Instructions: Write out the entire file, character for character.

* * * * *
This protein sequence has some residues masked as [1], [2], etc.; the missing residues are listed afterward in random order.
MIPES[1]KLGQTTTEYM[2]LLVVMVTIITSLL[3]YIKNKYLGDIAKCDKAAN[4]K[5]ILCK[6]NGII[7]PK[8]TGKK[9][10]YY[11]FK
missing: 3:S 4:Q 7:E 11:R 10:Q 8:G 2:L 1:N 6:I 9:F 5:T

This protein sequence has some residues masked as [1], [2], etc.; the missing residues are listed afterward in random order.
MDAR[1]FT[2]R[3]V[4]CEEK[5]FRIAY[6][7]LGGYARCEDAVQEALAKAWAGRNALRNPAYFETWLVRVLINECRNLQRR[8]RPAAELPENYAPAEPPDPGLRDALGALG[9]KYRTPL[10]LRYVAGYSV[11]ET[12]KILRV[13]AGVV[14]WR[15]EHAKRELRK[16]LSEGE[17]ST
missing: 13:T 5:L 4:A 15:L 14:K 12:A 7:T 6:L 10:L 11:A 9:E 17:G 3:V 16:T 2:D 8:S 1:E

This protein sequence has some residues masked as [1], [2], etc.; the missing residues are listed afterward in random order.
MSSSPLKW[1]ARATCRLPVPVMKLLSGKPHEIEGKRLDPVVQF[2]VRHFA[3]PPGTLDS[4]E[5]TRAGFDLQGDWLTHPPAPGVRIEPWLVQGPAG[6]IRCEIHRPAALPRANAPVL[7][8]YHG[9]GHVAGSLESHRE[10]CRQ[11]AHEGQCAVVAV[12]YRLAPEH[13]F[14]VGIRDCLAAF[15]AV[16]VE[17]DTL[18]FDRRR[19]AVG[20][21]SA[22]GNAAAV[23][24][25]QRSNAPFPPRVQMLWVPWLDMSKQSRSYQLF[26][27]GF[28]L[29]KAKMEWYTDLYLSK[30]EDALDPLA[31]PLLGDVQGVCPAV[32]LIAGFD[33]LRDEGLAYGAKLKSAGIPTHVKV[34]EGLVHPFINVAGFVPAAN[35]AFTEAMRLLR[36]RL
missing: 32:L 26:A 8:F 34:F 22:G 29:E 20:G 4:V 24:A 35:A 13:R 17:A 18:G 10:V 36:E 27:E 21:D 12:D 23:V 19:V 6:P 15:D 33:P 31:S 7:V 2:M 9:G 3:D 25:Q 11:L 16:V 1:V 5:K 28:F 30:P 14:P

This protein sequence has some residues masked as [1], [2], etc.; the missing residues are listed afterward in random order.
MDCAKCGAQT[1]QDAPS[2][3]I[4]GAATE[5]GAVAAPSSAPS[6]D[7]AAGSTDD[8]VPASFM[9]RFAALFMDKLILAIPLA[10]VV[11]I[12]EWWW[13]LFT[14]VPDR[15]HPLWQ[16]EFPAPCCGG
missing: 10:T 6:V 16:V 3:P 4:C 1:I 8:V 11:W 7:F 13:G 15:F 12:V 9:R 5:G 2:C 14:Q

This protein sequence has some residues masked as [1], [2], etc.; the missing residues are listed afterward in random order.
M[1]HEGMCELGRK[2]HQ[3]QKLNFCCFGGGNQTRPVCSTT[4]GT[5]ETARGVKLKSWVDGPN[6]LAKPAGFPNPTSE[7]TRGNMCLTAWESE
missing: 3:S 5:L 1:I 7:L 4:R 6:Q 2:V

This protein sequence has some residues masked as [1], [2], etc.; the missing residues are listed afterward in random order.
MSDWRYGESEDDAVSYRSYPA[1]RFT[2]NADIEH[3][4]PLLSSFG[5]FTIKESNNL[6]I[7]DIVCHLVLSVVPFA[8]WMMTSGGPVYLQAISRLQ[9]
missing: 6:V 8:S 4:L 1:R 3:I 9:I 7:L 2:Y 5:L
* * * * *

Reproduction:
This protein sequence has some residues masked as [1], [2], etc.; the missing residues are listed afterward in random order.
MIPES[1]KLGQTTTEYM[2]LLVVMVTIITSLL[3]YIKNKYLGDIAKCDKAAN[4]K[5]ILCK[6]NGII[7]PK[8]TGKK[9][10]YY[11]FK
missing: 3:S 4:Q 7:E 11:R 10:Q 8:G 2:L 1:N 6:I 9:F 5:T

This protein sequence has some residues masked as [1], [2], etc.; the missing residues are listed afterward in random order.
MDAR[1]FT[2]R[3]V[4]CEEK[5]FRIAY[6][7]LGGYARCEDAVQEALAKAWAGRNALRNPAYFETWLVRVLINECRNLQRR[8]RPAAELPENYAPAEPPDPGLRDALGALG[9]KYRTPL[10]LRYVAGYSV[11]ET[12]KILRV[13]AGVV[14]WR[15]EHAKRELRK[16]LSEGE[17]ST
missing: 13:T 5:L 4:A 15:L 14:K 12:A 7:T 6:L 10:L 11:A 9:E 17:G 3:V 16:T 2:D 8:S 1:E

This protein sequence has some residues masked as [1], [2], etc.; the missing residues are listed afterward in random order.
MSSSPLKW[1]ARATCRLPVPVMKLLSGKPHEIEGKRLDPVVQF[2]VRHFA[3]PPGTLDS[4]E[5]TRAGFDLQGDWLTHPPAPGVRIEPWLVQGPAG[6]IRCEIHRPAALPRANAPVL[7][8]YHG[9]GHVAGSLESHRE[10]CRQ[11]AHEGQCAVVAV[12]YRLAPEH[13]F[14]VGIRDCLAAF[15]AV[16]VE[17]DTL[18]FDRRR[19]AVG[20][21]SA[22]GNAAAV[23][24][25]QRSNAPFPPRVQMLWVPWLDMSKQSRSYQLF[26][27]GF[28]L[29]KAKMEWYTDLYLSK[30]EDALDPLA[31]PLLGDVQGVCPAV[32]LIAGFD[33]LRDEGLAYGAKLKSAGIPTHVKV[34]EGLVHPFINVAGFVPAAN[35]AFTEAMRLLR[36]RL
missing: 32:L 26:A 8:F 34:F 22:G 29:E 20:G 4:V 24:A 35:A 13:R 17:A 18:G 10:V 36:E 27:E 21:D 12:D 23:V 19:V 6:P 15:D 33:P 31:S 7:V 2:M 9:G 3:D 25:Q 11:L 16:V 1:V 5:K 28:F 30:P 14:P

This protein sequence has some residues masked as [1], [2], etc.; the missing residues are listed afterward in random order.
MDCAKCGAQT[1]QDAPS[2][3]I[4]GAATE[5]GAVAAPSSAPS[6]D[7]AAGSTDD[8]VPASFM[9]RFAALFMDKLILAIPLA[10]VV[11]I[12]EWWW[13]LFT[14]VPDR[15]HPLWQ[16]EFPAPCCGG
missing: 10:T 6:V 16:V 3:P 4:C 1:I 8:V 11:W 7:F 13:G 15:F 12:V 9:R 5:G 2:C 14:Q

This protein sequence has some residues masked as [1], [2], etc.; the missing residues are listed afterward in random order.
M[1]HEGMCELGRK[2]HQ[3]QKLNFCCFGGGNQTRPVCSTT[4]GT[5]ETARGVKLKSWVDGPN[6]LAKPAGFPNPTSE[7]TRGNMCLTAWESE
missing: 3:S 5:L 1:I 7:L 4:R 6:Q 2:V

This protein sequence has some residues masked as [1], [2], etc.; the missing residues are listed afterward in random order.
MSDWRYGESEDDAVSYRSYPA[1]RFT[2]NADIEH[3][4]PLLSSFG[5]FTIKESNNL[6]I[7]DIVCHLVLSVVPFA[8]WMMTSGGPVYLQAISRLQ[9]
missing: 6:V 8:S 4:L 1:R 3:I 9:I 7:L 2:Y 5:L